Much has been written about children’s play with toys and how it affects their adult choices, and often their professions. When you were growing up, was there a licensed character toy you identified with so much that you wanted to become that character and escape to its world? Barbie? G.I. Joe? Six-Million-Dollar Man? One of Charlies’s Angels? Much like the feeling you might experience when watching an action-packed blockbuster movie, did you want to become the hero or a villain?
When children fantasy play with licensed dolls like Barbie, Bratz, and Strawberry Shortcake, or action figures like today’s G.I. Joe, Buzz Lightyear or Transformers, they recreate the voices, personas and scenarios of those characters and oftentimes become them in their imaginations. But how do they play with non-licensed characters; is there a difference in the play experience they create? Licensed characters provide a rich opportunity for imitation and mimicry, but what about characters without TV or movie support? How do kids play with characters that have no predetermined or pre-sold personas and scenarios – are they able to tap into their own creativity?
Today's children live in such a license-driven, brand-saturated world, a world in which much is provided for them that oftentimes little is left for them to imagine on their own. Is there a danger in spoon-feeding kids too many preconceived personalities and not allowing them to express their individuality through more creative play? Providing children with a variety of non-licensed dolls, action figures and play experiences may be just the answer. Kids could then spend playtime forming and developing their own ideas. Imagine the possibilities for children who are not led by brands and licensing, but who actually follow what is intuitive, innate, and original to them. We have to ask if the next generation will be as innovative and creative as they could be without these more challenging play experiences.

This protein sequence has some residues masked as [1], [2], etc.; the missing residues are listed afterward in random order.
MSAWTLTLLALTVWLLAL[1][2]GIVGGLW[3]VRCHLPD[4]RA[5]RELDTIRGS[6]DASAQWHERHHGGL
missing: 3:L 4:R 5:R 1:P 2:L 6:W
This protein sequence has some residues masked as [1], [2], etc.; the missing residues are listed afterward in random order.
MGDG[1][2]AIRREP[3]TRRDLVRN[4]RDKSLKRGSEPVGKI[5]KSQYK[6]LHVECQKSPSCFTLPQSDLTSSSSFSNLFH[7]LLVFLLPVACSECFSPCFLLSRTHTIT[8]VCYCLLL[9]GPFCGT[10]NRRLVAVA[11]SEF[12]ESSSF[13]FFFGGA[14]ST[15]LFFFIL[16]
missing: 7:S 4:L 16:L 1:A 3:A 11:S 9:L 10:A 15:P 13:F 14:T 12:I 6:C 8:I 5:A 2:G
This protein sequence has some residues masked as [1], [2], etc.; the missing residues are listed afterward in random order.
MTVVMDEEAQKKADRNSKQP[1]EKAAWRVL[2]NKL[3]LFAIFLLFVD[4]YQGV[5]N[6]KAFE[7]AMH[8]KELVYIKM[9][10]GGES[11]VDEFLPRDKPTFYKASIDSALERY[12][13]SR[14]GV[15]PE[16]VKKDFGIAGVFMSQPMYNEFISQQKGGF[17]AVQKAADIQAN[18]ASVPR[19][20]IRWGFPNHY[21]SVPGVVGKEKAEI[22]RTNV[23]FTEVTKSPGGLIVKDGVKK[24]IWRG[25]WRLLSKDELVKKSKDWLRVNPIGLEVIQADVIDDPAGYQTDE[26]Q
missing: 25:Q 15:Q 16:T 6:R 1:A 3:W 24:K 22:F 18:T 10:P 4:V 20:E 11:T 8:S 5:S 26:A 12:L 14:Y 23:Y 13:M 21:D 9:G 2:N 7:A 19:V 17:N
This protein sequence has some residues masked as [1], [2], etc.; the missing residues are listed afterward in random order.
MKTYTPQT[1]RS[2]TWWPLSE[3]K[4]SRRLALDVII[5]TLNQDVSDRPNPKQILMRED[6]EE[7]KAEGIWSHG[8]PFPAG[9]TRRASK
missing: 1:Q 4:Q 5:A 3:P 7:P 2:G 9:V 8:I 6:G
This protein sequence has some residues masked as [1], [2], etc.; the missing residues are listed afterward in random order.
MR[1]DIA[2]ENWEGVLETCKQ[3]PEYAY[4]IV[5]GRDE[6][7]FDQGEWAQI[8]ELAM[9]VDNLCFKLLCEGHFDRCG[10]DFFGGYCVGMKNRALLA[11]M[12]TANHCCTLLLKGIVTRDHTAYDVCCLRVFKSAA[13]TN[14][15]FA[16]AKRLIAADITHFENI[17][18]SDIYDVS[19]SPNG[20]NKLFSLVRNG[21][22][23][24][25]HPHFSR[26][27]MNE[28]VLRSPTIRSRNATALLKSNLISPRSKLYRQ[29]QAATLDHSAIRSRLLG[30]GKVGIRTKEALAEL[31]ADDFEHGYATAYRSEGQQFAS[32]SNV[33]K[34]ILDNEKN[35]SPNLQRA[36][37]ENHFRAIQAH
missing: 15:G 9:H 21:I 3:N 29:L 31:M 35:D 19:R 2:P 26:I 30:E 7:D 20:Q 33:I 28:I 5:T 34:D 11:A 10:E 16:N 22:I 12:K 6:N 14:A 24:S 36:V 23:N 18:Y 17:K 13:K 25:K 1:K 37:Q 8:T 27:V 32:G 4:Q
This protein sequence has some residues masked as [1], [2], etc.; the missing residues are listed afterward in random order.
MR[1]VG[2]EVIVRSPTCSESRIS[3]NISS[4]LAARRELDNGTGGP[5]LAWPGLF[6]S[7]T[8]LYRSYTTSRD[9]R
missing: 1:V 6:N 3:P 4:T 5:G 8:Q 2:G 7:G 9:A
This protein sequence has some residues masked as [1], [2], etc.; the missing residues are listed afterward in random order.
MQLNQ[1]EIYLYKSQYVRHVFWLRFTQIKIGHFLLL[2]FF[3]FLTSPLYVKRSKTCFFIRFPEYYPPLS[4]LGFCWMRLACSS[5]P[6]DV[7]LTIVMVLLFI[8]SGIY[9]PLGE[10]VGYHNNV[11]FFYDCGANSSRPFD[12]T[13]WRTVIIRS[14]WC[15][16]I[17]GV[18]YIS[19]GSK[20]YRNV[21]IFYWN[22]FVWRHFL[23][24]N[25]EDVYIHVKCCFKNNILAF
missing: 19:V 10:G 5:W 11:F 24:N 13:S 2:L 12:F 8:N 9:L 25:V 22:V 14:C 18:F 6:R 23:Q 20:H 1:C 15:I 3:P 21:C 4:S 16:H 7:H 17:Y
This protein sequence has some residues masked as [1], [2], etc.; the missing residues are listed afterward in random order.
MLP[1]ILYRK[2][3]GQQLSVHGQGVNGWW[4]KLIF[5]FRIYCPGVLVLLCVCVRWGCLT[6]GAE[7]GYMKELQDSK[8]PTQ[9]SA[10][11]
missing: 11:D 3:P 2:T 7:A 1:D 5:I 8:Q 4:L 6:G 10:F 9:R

The reality is that toy companies need to distinguish their product from the competition and character promotion is one method of accomplishing this. Many licensed toys provide kids with opportunities to develop social skills, discover artistic talents, and grow through educational play. Still, might there be a need for children to have more individual expression, creativity, and personality development through their play? Are there yet untapped opportunities for toy companies to create product which broadens a child's thinking outside the boundaries and influence of a license? Stickfas, Urban Vinyl Munny, the timeless Little Green Army Men, and the short-lived What's Her Face? doll are some character-based toys which depend more on a child's own creative abilities.
Since toys play an integral role in a child's self-expression and development, it's worth asking if heavy character licensing manipulates that development in any way; inhibiting children from exploring and creating their own fantasies. Children yearn to be more grown up, more in control; more of a hero or a villain, and character-based toys encourage and empower kids to do just that. But fantasy play with non-licensed character toys may give kids more of an opportunity for pure expression and help them build creative skills to a point where they come naturally.
Many of our best childhood memories are tightly tied to our favorite toys. Why not give today's kids more opportunity to create these fantastic memories without license-influenced play experiences? Maybe, years from now, kids will then look back on their childhoods and remember imaginative play experiences they created themselves instead of what a TV show, movie, or licensed toy had them repeating.